Warm oil in stock pot or sauce pan.  Add onions and saute on medium low for 5 minutes.  Add garlic and spices (except for ginger, salt, and pepper).  Saute for 1 minute.  Add carrots and saute until barely soft.  Add squash and saute just until warm to imbibe with the flavor of the spices.

Move everything to a food processor or blender and add the coconut milk and broth.  You may have to increase the amount of liquid depending on how much squash you have; mine was half of a small acorn squash.  Dissolve miso in 1/4c warm (not hot) water, while stirring.  Add to food processor with the ginger and syrup.  Blend until desired consistency; I like mine just a little chunky.  Move back to pan and heat just until warm; you never want to boil miso or coconut milk.  Add salt and pepper to taste.

This soup was so soothing and nurturing!  All of the ingredients are very nourishing.  I used the cardamom because I read in James Duke’s book, “The Green Pharmacy,” (which I also love) that it has a compound called cineole in it which is helpful for laryngitis.  The spices help to warm you up and move that pesky mucus.

Click on the book to go to Duke's fantastic site

Let me know what you think of the recipe and what you do to nurture yourself.  And, please, take it from me, nurture yourself now.

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Hip & Tasty Elder Rose Syrup

This article is part of the Sweet Medicine Herbal Blog Party for August.   Herbalist Kiva Rose is the host this month.  For lots of great information from some pretty amazing Herbalists, check out her blog throughout August:  The Medicine Woman’s Roots

Yum, one of my favorites!  My daughter and I have both loved elderberry syrup for years now.   It’s so deliciously tasty and a great immune booster.  Elderberries are supposed to grow around here, on the edge of wooded environments.  However, no matter how I hard  I look, I still haven’t found any.  Last autumn as the rose hips turned their bright red, like a flag they beckoned me.  I had to wonder…  Both elderberries and rose hips are high in antioxidants (Vitamin A and C) and have historically been utilized for immunity boosting, virus fighting, cold, cough, and flu relief, etc.  Plus, they both made tasty concoctions.   After a little experimenting with my potion, it was “delicioso” as my daughter says!

First, here’s some syrup basics that are good to know if you’ve never made syrup before.


An Herbal Syrup is simply a water extraction of one or more plants, thickened with a natural sweetener.  Syrups are commonly used to boost immunity as a daily tonic, and for coughs and respiratory ailments.  They are a tasty, gentle way for children and adults to consume their herbs.

Honey and sugar are some common sweeteners used to make syrups.  Honey is great because it is a natural expectorant, builds immunities (especially to local allergens), and has a high mineral content, enzymes, and so much more.

Maple syrup, which is also high in minerals, is a good vegan alternative to honey.  Another vegan option is agave nectar which does not raise the blood sugar and is anti-inflammatory and antibacterial. Glycerin or brandy may also be used.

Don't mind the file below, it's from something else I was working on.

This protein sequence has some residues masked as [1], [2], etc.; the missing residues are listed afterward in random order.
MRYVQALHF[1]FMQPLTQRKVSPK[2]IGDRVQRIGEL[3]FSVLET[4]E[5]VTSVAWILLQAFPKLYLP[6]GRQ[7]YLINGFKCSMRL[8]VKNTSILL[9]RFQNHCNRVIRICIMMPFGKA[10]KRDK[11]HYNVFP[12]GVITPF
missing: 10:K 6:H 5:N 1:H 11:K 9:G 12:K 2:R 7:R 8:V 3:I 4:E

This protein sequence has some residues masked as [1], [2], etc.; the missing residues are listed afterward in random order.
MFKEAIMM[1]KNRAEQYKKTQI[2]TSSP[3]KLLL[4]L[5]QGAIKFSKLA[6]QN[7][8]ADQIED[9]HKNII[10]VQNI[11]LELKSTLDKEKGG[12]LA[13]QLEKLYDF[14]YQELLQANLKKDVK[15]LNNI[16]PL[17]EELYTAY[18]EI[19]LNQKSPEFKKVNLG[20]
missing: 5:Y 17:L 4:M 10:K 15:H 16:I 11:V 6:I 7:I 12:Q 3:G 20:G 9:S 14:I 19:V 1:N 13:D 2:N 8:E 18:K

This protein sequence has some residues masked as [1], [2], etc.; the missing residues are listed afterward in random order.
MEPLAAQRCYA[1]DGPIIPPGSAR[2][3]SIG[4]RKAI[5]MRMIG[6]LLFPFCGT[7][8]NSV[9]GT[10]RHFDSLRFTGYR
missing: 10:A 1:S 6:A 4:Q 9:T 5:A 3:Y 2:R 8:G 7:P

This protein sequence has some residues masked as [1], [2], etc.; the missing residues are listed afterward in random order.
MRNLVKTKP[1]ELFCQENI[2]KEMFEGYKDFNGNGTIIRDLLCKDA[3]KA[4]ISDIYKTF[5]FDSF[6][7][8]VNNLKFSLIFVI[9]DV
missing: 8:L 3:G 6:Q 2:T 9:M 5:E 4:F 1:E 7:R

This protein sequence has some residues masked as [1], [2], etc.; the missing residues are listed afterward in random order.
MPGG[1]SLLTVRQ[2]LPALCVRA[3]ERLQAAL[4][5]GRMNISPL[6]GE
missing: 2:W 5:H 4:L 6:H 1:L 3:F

Useful Equipment:

2 qt pot/pan

Pint or Quart size Mason jar

Mesh or other strainer or filter


Making the Syrup:


2 ounces herbs (~ ½ cup for leaves or flowers; 1 cup for denser parts like roots, barks, and berries)

1 quart (=4c) water

½ – 1 cup sweetener or to taste

*Notes: Feel free to change amounts of herbs, leave some out, add some, etc.  One part equals whatever you would like it to: a tablespoonful, handful, etc.  You might want to make a small amount first; then do a taste test.  Make adjustments if necessary and make more.  It’s helpful to write down exactly what measurements you choose and changes you make so you won’t have to guess the next time.


Simmer herbs in water without lid until liquid is reduced by ½ (=2c), about 45 minutes.  Strain carefully by pouring through strainer or cheesecloth and funnel.  Cool until just warm enough to liquefy the honey if using (below 110o F).  Stir in sweetener.  Bottle and label with ingredients and date.  Will keep for weeks to months in the refrigerator.

Dosing Guidelines:

For adults: 1-2 tsp per hour or two, or as needed

For children:

-Young’s Formula: Age in years divided by (age + 12) = portion of adult dose

-Dilling’s Formula: Age in years divided by 20 = portion of adult dose

OR When Adult Dosage is 1 teaspoon :

Age Dosage
Younger than 3 months 2 drops
3 to 6 months 3 drops
6 to 9 months 4 drops
9 to 12 months 5 drops
12 to 18 months 7 drops
18 to 24 months 8 drops
2 to 3 years 10 drops
3 to 4 years 12 drops
4 to 6 years 15 drops
6 to9 years 24 drops
9 to 12 years 30 drops

rose hips

(from Rosemary Gladstar’s Family Herbal)

Now for my tasty recipe:

Elder Rose Syrup

½ cup Elderberries

¼ cup Rose Hips

1 qt water

½ – 1 c sweetener

You can use fresh or dried berries and hips.  I’ve read you should deseed the rose hips, but that’s pretty labor intensive, besides they have a lot of Vitamin E.  Chop them up if you like, but I just leave them whole.   Also, fresh rose hips are sometimes bitter, possibly a lot more bitter than dried.  So taste them first.  If they taste bitter you can try using less rose hips and more berries.  You can also make smaller quantities until you perfect your recipe.

Follow Making the Syrup directions.  Sweeten to taste.  Cool & Refrigerate.  Drink following dosage guidelines for acute ailments, or drink a little everyday for an immunity boosting tonic.  My 6 year-old daughter and I drink about an ounce or two per day, especially during the cold and flu season, or an ounce every few hours during times of illness.